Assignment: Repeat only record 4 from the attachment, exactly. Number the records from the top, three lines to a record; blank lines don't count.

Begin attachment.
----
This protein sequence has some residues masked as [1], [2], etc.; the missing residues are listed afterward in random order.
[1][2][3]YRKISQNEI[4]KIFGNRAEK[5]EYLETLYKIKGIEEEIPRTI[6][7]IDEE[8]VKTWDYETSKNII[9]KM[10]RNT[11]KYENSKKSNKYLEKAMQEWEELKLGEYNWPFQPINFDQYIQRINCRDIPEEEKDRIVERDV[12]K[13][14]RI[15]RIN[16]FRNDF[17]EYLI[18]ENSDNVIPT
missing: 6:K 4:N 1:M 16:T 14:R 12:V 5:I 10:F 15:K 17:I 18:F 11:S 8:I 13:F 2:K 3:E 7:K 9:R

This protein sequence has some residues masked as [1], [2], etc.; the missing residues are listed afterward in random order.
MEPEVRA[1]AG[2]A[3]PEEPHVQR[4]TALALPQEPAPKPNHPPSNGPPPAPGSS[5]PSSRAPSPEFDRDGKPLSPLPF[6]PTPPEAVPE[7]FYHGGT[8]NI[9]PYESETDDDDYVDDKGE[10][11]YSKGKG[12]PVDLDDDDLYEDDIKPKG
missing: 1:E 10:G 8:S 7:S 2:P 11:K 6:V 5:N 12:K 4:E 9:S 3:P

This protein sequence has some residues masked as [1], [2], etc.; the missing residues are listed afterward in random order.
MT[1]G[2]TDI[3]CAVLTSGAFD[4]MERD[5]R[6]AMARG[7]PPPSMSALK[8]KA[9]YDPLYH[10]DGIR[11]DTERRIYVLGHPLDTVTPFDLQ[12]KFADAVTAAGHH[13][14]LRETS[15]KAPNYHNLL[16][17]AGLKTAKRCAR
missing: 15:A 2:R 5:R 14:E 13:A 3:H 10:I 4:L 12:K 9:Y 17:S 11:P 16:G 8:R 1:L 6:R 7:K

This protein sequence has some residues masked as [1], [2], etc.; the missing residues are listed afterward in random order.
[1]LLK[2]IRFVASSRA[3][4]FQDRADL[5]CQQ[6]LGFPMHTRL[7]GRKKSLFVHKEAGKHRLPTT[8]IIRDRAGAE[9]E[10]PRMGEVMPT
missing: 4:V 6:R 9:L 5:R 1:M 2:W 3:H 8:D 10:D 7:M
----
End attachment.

This protein sequence has some residues masked as [1], [2], etc.; the missing residues are listed afterward in random order.
[1]LLK[2]IRFVASSRA[3][4]FQDRADL[5]CQQ[6]LGFPMHTRL[7]GRKKSLFVHKEAGKHRLPTT[8]IIRDRAGAE[9]E[10]PRMGEVMPT
missing: 4:V 6:R 9:L 5:R 1:M 2:W 3:H 8:D 10:D 7:M